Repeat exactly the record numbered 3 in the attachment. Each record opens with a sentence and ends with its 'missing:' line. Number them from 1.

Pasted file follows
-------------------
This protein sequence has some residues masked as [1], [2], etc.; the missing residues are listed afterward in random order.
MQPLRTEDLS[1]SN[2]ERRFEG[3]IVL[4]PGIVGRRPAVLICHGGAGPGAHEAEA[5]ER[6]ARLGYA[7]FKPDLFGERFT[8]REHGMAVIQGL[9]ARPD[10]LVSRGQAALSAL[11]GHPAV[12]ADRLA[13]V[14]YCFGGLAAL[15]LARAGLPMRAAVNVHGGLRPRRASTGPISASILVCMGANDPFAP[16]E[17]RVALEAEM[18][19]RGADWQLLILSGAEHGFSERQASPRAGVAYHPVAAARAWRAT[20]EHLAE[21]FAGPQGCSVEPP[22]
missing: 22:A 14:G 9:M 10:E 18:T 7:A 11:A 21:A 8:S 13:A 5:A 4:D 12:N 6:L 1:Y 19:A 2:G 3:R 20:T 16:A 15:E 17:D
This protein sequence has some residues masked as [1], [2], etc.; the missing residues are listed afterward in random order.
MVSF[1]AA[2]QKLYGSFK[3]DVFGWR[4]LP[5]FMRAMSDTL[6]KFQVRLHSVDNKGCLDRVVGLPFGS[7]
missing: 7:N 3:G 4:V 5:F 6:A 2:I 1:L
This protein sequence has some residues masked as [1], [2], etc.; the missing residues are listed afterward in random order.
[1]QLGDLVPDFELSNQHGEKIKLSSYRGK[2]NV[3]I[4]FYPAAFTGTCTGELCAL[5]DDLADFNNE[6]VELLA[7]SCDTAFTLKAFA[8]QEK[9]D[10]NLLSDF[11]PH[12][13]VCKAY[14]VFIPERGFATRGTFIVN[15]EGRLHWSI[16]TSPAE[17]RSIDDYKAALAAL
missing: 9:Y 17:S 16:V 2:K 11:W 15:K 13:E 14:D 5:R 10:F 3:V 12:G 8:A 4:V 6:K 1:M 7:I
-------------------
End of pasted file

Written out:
This protein sequence has some residues masked as [1], [2], etc.; the missing residues are listed afterward in random order.
[1]QLGDLVPDFELSNQHGEKIKLSSYRGK[2]NV[3]I[4]FYPAAFTGTCTGELCAL[5]DDLADFNNE[6]VELLA[7]SCDTAFTLKAFA[8]QEK[9]D[10]NLLSDF[11]PH[12][13]VCKAY[14]VFIPERGFATRGTFIVN[15]EGRLHWSI[16]TSPAE[17]RSIDDYKAALAAL
missing: 9:Y 17:S 16:V 2:K 11:W 15:K 13:E 14:D 5:R 10:F 3:V 12:G 8:A 4:V 6:K 1:M 7:I